MM: Tell us a little about your background, and about Pearl.
My background is video production. I started out making comedy videos with my friends, and taught myself how to shoot, light, and edit. Now I run a boutique production company in NY, doing corporate video. Pearl came about around the time that Guy
One of my all-time favorite poems is "The Lake Isle of Innisfree" by W. B. Yeats about the simple cabin ("of clay and wattles made") that he plans to build along shore of the lake and the peace he hopes to find as a result. The poem is beautiful and striking in its simplicity, and so is this process video of a man building an actual primitive hut from scratch.
The video has no dialogue or narration, but is presented in a way so that you can actually watch it and reproduce it yourself.
You may remember Morgan Spurlock for his gimmicky documentaries starting with 2004's Super Size Me, but this movie looks like one that all of us will love. The short film clocks
Working with your hands can take a lot of forms. Just take it from Anthony Bourdain as he visits Frank Shattuck, a boxer and tailor famous for his "bench-made suits" in this unique process video.
The series is called "Raw Craft" and features great conversations about the dedication to craftsmanship and simply about how suits should fit.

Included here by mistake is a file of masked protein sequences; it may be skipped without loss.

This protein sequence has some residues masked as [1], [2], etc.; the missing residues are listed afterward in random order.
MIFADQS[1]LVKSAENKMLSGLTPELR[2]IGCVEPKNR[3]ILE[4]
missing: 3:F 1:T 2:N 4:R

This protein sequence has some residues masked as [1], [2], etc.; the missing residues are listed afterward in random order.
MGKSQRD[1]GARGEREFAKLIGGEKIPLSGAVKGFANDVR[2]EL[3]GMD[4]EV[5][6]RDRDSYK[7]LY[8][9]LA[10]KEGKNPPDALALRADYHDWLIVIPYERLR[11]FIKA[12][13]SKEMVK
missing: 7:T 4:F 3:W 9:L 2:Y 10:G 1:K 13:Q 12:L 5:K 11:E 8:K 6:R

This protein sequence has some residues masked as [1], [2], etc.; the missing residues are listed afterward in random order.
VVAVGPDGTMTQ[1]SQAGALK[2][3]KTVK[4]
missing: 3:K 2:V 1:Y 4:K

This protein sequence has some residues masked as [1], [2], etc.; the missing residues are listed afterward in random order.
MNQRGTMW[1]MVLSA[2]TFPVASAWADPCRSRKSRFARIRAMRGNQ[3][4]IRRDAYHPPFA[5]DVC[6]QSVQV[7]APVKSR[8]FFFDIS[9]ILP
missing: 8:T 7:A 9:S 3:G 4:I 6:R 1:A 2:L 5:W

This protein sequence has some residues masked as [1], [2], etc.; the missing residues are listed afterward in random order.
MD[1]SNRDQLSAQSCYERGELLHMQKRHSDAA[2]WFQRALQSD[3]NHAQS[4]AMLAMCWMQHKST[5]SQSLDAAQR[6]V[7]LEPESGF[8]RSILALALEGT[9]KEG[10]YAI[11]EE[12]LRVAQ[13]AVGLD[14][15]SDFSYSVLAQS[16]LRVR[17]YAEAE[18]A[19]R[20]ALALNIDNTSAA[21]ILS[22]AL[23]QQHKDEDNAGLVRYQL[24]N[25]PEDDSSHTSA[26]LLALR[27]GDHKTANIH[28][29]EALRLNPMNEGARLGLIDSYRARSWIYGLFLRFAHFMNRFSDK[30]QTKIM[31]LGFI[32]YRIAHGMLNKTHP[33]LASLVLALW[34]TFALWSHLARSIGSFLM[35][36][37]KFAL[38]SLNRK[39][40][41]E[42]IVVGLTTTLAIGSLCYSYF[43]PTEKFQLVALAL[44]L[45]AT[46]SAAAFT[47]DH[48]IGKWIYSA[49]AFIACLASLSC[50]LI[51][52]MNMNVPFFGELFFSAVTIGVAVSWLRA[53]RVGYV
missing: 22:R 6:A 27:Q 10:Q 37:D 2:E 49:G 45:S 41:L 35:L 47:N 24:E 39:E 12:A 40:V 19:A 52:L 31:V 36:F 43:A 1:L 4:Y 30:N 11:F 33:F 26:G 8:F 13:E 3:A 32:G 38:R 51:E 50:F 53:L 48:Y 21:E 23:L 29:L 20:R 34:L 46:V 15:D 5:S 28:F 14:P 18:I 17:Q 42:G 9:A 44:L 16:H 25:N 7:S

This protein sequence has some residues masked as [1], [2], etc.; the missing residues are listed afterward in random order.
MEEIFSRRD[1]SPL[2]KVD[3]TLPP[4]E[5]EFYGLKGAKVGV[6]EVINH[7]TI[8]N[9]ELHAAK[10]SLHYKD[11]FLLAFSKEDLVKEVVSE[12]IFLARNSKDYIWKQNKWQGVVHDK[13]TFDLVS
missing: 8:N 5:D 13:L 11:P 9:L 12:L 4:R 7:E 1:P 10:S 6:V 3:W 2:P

Raise your hand if you love process videos. Mine is definitely up - I'm always down to watch a slow tracked materials shot, a lens flare coming in through a shop window, a cluttered benchtop scattered with tools and coffee cups.
So is Sam, a public librarian in California who sent me a link to this cool video series by
Elora Hardy grew up in the world of imaginative actualization, and when her architect parents built a home off of the "fairy mushroom house" drawn by their nine-year-old daughter, Hardy didn't realize that it was unusual. Now a innovative architect herself, Hardy is building beautiful and immersive living spaces most people couldn't dream up, out of bamboo with Bali locals in a desire to increase infrastructure with sustainable resources.
The 1950's and 1960's were the golden age of auto design at a time when Americans identified more than ever with the cars they drove. Auto designers encapsulated the spirit of American adventure at a time when America was dreaming intently and looking forward to the future, but most of their designs were never released to the public. Until now...
The music video for Son Lux's new single, "Change is Everything," features roughly 4,000 animated frames, crafted only from string and ball head pins on a foam core background. As the video develops, you see the holes left from the previous shots multiply and multiply, giving an awesome ghosting effect to the moving line art images.
I recently found myself falling down a rabbit hole on YouTube of "How It's Made" style videos and I just couldn't stop! Some of them were so fascinating I had to share them with you!
It started with "Wooden Bowls" a short video showing the speed and accuracy one company uses to churn out beautiful hand-turned bowls.
Have you ever heard of card juggling? You know, it's like in the old timey cowboy movies, where the rowdy grizzled guys are sitting in a salon, and they invite the new young gun to gamble with them, thinking they'll take all his money, but then he sits down and takes the deal and starts flipping cards left and right, thereby showing them and the audience that he's actually really good at poker and is about to school these dudes. Right. Like that.